Monday, September 28, 2009

Is fat my enemy?

Reading about nutrition and nutrition trends is a hobby of mine. It has been since I was about 13 or 14. (40 years!) Fads come and go; science learns new things; popular knowledge continues to be influenced by big business. In the area of health, it is important to keep your perspective. So many people have an agenda or a bias. Just as in everything else in life, you must consider the source; consider what they might gain by what they are putting forward. A friend asked how to judge what you are reading about, since there are so many differing opinions and theories on what constitutes good health. I told her that one thing I do is look at the footnotes and scientific studies quoted. Can they be substantiated? Does the science work? Are there conflicting messages?

A blogger that I follow posted these guidelines, which I think can keep the confusion in perspective:

This is my method: first I ask God to guide me, and then I ask myself these questions

  1. What is the most natural, traditional way…the way God originally intended?
  2. How did our ancestors eat?
  3. What makes the most sense?
  4. Whatever I’m reading at the moment, what are they selling or how do they benefit if I believe what they say?

You can’t go too wrong following these guidelines.

A recent, fascinating read was "Rethinking Thin" by Gina Kolata. She studied diets and dieting and challenged conventional wisdom regarding weight loss. Can we lose weight and keep it off? Do we need to lose weight? The answer might surprise you. The conclusion she came to (and yes, she has pages of footnotes) was that contrary to what we've been lead to believe, being overweight is not necessarily the health hazard it's made out to be. Our culture's standard of allowable fat may tell us that those rolls shouldn't be there. But health-wise, longevity-wise, maybe you can keep them and still come out ahead. Of course, bucking the image when it's in our face constantly is another story.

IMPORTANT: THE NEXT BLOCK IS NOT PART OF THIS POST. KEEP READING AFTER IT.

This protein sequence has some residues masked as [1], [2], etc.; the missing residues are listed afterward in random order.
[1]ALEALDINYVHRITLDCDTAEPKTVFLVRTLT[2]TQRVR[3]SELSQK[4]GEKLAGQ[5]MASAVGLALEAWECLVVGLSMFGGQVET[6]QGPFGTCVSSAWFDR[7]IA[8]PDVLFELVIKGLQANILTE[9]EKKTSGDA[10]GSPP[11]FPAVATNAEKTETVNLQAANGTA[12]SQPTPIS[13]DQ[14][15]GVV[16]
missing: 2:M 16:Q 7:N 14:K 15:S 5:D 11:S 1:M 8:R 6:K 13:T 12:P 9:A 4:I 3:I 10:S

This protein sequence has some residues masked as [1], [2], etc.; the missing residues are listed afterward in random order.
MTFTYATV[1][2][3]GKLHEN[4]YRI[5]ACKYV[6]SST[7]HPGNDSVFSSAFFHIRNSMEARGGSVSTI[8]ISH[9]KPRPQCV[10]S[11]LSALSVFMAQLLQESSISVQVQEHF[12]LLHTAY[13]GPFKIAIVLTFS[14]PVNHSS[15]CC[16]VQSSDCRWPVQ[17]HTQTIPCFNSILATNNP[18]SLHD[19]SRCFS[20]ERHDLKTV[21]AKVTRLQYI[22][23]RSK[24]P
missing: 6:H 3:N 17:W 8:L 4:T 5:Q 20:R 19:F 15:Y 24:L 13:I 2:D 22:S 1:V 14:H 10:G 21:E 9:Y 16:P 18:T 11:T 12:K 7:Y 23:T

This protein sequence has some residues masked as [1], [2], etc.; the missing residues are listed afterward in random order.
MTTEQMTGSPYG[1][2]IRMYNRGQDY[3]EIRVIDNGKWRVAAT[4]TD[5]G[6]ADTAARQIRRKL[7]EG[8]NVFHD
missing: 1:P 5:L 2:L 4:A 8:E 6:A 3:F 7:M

1 comment:

PL said...

I think one has to ask: Why am I fat? What have I been eating? If someone is eating a lot of junk food, fast food, and generally unhealthy food, then being fat probably is a health hazard. Also, do I exercise? Answering those questions would determine whether fat is the enemy. I do believe we are not all built to be super thin! Somehow we all want to be or admire those who are, though. Weird, really.